Sunday, February 22, 2009

Birthday scallops at Braeburn

On Friday evening, AV and I made our way to the West Village for a belated celebration of AV's birthday. For the occasion, since AV is a big fan of scallops, I had selected Braeburn, the home of a heavenly scallop dish described by Frank Bruni. The restaurant is on a quiet, tucked-away corner in the far west village. We found it with only a bit of difficulty and stepped gratefully out of the cold into the warm, rustic dining room.

We were led to our table-- a small two-top in the center of a narrow dining room. The table was part of a small group of tables set in in between the rows of tables up against either wall. As a result, I felt exposed on both sides, especially when waiters struggled to squeeze past us on their way to tables beyond. Not ideal, but it gave us a nice view of the action around us.

We got our menus, debated some decisions, and turned our focus to the Bread Wizard brandishing a tray of enticing biscuits. We were HUNGRY. We must have looked a little too longingly, because the very same Bread Wizard eventually sidled up to our table and offered us each a biscuit, explaining that he usually is supposed to wait until our orders are placed before offering us bread. We were grateful for the warm, flaky, slightly sweet biscuits, which sported an intriguing flavor (lemon?). The Bread Wizard returned shortly after to offer us another round, which we both accepted (in addition to more butter). Only when he returned for a third round did we reluctantly turn him away.

Lots of unidentified intriguing flavors. Needs more butter.

It's a good thing the biscuits were hearty, because it was a noticeably long wait before our appetizer course emerged. Without too much difficulty, I had convinced AV to order the scallops, which came seared with braised endive and walnut puree. The scallops were plump and beautiful, and AV raved over their flavor and texture. Well done.

Seared crosshatch

The entree course came more promptly than the apps had, which was appreciated. My choice had been the roasted beet salad, technically an appetizer, which came with braeburn apples, spicy walnuts, and goat cheese fondue. At least in theory. What actually arrived seemed to be a salad of roasted beets and frisee on top of a dollop of really goat-y whipped goat cheese. Only at the very end did I find one small piece of apple; I don't recall any walnuts at all. But nonetheless, the salad was tasty, if a bit small.

Ruby beats with a crown of frisee

Upon our waiter's recommendation, AV had chosen the corned beef of short rib, which came with celery root, grain mustard, cornichons, and rye croutons. AV panned this; he wasn't a huge fan of the corned beef texture. It was also quite small (despite the photo below), dwarfed by the enormous white dish. (Note: these dishes seemed to be very similar to the ones at Eleven Madison Park... I wonder if they use the same tableware purveyor?)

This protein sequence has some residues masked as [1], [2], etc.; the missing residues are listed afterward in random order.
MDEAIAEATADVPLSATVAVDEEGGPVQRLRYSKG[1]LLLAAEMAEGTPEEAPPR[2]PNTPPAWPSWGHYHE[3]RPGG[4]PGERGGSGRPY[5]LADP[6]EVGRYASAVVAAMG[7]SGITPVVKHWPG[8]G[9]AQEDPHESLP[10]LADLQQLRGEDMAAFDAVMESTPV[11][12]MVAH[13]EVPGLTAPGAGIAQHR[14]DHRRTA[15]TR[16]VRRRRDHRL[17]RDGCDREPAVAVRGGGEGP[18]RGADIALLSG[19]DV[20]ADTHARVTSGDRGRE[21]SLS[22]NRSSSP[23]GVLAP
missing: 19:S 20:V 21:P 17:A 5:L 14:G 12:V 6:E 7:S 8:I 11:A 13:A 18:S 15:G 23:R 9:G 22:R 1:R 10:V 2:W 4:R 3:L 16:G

Beautiful corned beef

In addition to our entrees, we had chosen to share a side of brussels sprouts with shallots and fresh herbs. This, I think, was the best dish of the night for me-- it was a bit unconventional, because the chef had separated and sauteed all the brussels sprout leaves rather than leaving the little cabbage heads intact. There were little crunchy grains (wheatberries?) and shallot strands sprinkled throughout the flavorful, tender sprout leaves. It was tasty and delicious.

Mmmmmm sprouts!

We skipped dessert, as there was a Billy's Bakery banana cake waiting for AV at home (obvi), paid the bill, and headed out. Before we reached the door, a hostess handed us tiny mini-scones, each with the Braeburn brunch menu attached, for the road. A nice touch, although I'm not a huge scone fan so didn't try mine. I think Braeburn could be a four-Offset Spatula restaurant on a really great day: the food is definitely high quality and is sometimes quite creative and well executed. But the dining experience isn't quite up to the four-OS level, not only because of the awkward seating situation I mentioned before, but also because it's really, really loud in there-- the rustic wood floors and wood tables require a bit more acoustical padding to make conversation easy (or even possible, really). While our particular experience registers as three-OS, nonetheless a nice birthday dinner was had, scallops were delivered, and we were full and happy when we left.

117 Perry Street, at Greenwich

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